Nowadays, most mornings, life feels good. My writing is going well and I believe that I am doing what I was meant to do. But some mornings I can’t find the balance. I feel too much pressure to go to work and make a living before I can come home and make a life. I think about giving up the writing and just living my life as a “normal” person, someone who heads to work and back home again with time for dinner and a sitcom and who never worries about contracts and book awards and royalty checks that always need chasing down.

There’s a saying (probably credited to Zig Ziglar): If you don’t want to keep getting the same things you’ve been getting then maybe you need to be doing something else. I think about that a lot as I drive, wondering what choices I could have made that would have taken me down a different path. There are many, probably more than I could name, but the one that always comes out on top, the voice I hear the loudest, is that I am meant to write. Yet while I can acknowledge that, I still need the day job because survival in the Silicon Valley most often requires two decent full-time incomes.

Such is life. As I drive, I begin to swap out the scenes in my head of my main character and his teacher for the meeting I have at 10am with an engineer in France who needs my help with a database. Not quite bestseller material. I’ve reached the zombie zone in my drive. I am no longer a writer cruising the highway in search of stories. I am a Dilbert robot who has exchanged Word for Excel. My work day hasn’t really even started yet and I am already at war with myself, “wants” versus “shoulds” and the “shoulds” win every time.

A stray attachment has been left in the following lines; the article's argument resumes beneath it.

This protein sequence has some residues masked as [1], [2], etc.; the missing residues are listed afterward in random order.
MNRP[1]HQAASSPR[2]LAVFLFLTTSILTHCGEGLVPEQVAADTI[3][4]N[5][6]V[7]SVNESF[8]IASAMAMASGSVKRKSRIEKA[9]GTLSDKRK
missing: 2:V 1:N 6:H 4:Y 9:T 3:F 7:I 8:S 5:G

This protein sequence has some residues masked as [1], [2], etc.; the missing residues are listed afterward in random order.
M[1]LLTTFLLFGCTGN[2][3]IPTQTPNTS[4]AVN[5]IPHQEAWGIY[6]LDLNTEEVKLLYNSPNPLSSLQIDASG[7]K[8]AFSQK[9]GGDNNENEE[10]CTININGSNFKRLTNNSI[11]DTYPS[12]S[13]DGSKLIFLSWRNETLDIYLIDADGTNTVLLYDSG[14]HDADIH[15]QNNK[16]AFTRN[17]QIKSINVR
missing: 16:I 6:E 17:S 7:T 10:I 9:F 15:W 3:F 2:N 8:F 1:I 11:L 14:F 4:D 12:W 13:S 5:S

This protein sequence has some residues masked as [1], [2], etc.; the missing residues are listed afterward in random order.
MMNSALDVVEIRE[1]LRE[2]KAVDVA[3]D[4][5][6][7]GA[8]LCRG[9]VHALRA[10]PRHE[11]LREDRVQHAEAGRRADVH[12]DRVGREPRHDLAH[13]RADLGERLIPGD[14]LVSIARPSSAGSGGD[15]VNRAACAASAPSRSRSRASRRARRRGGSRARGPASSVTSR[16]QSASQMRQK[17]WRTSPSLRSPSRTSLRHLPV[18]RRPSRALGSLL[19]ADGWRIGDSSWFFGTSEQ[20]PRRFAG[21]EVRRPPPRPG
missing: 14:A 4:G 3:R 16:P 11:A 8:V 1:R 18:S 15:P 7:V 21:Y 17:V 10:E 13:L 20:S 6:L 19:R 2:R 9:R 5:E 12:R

At about the halfway point between home and work I see it. Every morning, without fail. A Cooper’s Hawk perched high atop the light pole beside the freeway. And every morning, without fail, it surprises me. A touch of wildlife following ancient instincts deep in the heart of the concrete jungle. It watches over a small field (no more than a quarter of an acre and really not even a big enough plot to house your average Silicon Valley mansion). It watches and it waits. The field is walled-in by freeway on one side and busy frontage roads on the other three sides. It would seem to me that there’s a limited amount of buffet options for the hawk. But still, every morning, he is there, waiting for breakfast.

I realize it’s a lot like writing. Even when life seems overwhelming, you have to show up, expecting write, expecting the words to come, every morning. Even when the roads around you threaten to choke the creativity out of your soul, still, you have to show up. You have to do the work. You have to believe the words will come as long as you are there waiting for them.